2012, Derek Cianfrance (Blue Valentine) -- cinema
This is a movie with three definitive acts. I never truly thought of movies in acts, at least consciously, until Graig and I started talking movies. Like with board games, he sees structure where I only see play. He inherently sees a movie broken into three narrative pieces while I generally see only a story. But this movie is so much about its three view points, three jarring narrative shifts. We have Gosling, in the late 80s-early 90s (more likely a town in the mid-90s but stuck in the 80s) riding bikes and robbing banks. We have Bradley Cooper, made a hero-cop by a shooting but challenged by the heroism of his act, and by corruption in his force. And finally we have the children of the two men, fifteen years later, each dealing with their dads' legacies and failing in their own ways.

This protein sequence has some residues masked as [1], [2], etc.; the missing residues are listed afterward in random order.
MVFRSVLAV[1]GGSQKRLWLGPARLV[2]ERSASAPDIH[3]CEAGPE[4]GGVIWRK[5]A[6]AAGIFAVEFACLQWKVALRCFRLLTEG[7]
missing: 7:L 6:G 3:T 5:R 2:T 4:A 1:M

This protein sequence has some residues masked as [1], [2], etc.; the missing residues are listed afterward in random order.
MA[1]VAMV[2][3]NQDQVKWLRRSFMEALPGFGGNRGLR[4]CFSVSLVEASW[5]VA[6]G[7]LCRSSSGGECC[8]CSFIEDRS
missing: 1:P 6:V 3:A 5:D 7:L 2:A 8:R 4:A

I so much wanted to enjoy this movie, but something nagged me about it as i watched it. Beautiful cinematography, wonderful acting and compelling characters. But it all felt so unfortunate that I didn't want to be watching. It does say something for a movie, that it can show tragic happenstance, and make me not want to watch it -- me, the guy who joyfully watches countless numbers die in disaster movies or emotionlessly watches mooks fall in action movies. I guess, I was pulled in enough that I just didn't want to see what I was seeing. I have to admit that some parts did drag a bit but it was more the moroseness I felt, that dominated my dislike. I think I will enjoy it more in a re-watch for the sake of an academic viewing.